You'll only need a teaspoon of sugar to improve the flavor of your roasted cauliflower. When compounded with the oven's caramelization, this little sprinkle will make all the difference in your side dish. Besides white sugar, you can also use brown sugar to complement the smokiness of spices like paprika and curry powder. Add the seasonings to the oil mixture and give the florets a good stir to ensure each is perfectly coated before tossing the tray in the oven.

15. Baste your cauliflower often while it's cooking

When you're working with a relatively flavorless vegetable like cauliflower, you have to get creative in how you imbue different seasonings and elements. Just tossing your florets in a bowl with oil and salt before you grill or bake them may not be enough to ensure your vegetable dish comes out well-seasoned.

Instead, you can use a basting technique to add flavor to cauliflower throughout the cooking process. When your cauliflower starts to look dry, add a swipe of the seasoning on top of the cauliflower so that it can drip down into all the crevasses. Thinner and smaller cuts of the vegetable won't require you to baste as often, while large heads or steaks may require several swipes throughout the cooking process. 

16. Core your vegetable before cutting it

One challenge that comes with the cruciferous vegetable territory is finding out how to properly slice it into smaller pieces. Cauliflower is especially difficult because it tends to break apart all over your cutting board, leaving you with snow-like flecks on every surface imaginable. 

Thankfully, Ina Garten has a mess-free method for cutting cauliflower. The celebrity chef showed her Instagram followers how to carefully flip the head upside down and remove the core first. To do this, she sticks the tip of the knife into the core and slowly cuts around it until it easily pops out. If you're looking for a more steak-like shape, you can turn the floret on its side and cut it straight down to remove the core. Then, slice the remaining head into rounds. 

17. Steam your cauliflower for an easy meal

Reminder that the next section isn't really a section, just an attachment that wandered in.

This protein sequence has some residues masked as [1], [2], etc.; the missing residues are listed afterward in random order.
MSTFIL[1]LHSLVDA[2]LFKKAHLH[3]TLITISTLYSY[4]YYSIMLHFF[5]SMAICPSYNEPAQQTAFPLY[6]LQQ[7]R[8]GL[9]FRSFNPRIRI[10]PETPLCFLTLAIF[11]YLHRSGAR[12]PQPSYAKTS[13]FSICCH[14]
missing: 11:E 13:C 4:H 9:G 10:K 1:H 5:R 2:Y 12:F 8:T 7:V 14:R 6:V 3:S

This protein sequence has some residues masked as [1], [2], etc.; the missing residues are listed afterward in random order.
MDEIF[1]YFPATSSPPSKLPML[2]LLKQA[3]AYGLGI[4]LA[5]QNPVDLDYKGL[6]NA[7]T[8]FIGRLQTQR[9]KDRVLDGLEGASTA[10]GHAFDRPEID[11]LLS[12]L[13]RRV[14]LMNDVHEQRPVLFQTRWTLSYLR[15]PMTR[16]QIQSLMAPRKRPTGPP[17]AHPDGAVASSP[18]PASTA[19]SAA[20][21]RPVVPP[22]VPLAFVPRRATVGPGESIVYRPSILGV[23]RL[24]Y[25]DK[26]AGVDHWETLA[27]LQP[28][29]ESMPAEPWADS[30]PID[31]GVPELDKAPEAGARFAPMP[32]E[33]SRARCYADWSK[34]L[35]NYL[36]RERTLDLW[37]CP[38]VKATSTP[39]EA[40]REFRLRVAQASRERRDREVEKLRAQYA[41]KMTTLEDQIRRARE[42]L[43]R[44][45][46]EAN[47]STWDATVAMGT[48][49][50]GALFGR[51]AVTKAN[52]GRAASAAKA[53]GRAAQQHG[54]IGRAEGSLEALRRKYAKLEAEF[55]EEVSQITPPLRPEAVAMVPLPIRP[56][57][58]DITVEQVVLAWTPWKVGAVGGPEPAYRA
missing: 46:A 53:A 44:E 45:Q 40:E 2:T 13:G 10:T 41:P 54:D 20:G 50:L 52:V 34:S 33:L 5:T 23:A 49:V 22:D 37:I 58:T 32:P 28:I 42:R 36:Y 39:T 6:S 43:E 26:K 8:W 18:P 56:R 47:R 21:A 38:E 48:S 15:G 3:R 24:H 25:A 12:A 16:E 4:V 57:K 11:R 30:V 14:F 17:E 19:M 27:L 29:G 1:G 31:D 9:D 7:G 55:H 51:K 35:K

One of the most underappreciated ways to cook cauliflower is by using a steamer basket. You'll have your veggies on the table in about five minutes, compared with upwards of a half-hour it takes to cook them in the oven. 

To cook your fresh cauliflower with a steamer basket, you'll want to carefully set it above your boiling water — but not let it touch the bubbling liquid. There are some pots that have a steamer basket attachment, or you can always rig up a heat-safe colander in the pot. Then, cover the pot with a lid to trap in the steam. The gentle heat will cook your cauliflower and ensure the florets come out soft and supple. After adding your seasoning of choice, you'll have a delicious plate of veggies ready to serve or use in another application, like for a pureed dip. 

18. Don't sleep on frozen cauliflower

If there's one vegetable you should always have in your freezer, it's cauliflower. Not only is it relatively easy to bring it up to temperature and cook with it, but the frigid conditions will also ensure that you always have fresh-ish produce on hand. The key to using frozen cauliflower of any variety is to first defrost it, as it will reduce the chances of the vegetable becoming super waterlogged. 

You can use your frozen cauliflower for anything you'd use fresh cauliflower for. For example, make creamy mashed cauliflower using frozen riced cauliflower to cut down on the time you have to spend standing over your food processor. You can also toss your defrosted cauliflower with seasonings like cilantro and lime juice and serve it as a base for your DIY burrito bowl. 

Static Media owns and operates Tasting Table and Mashed.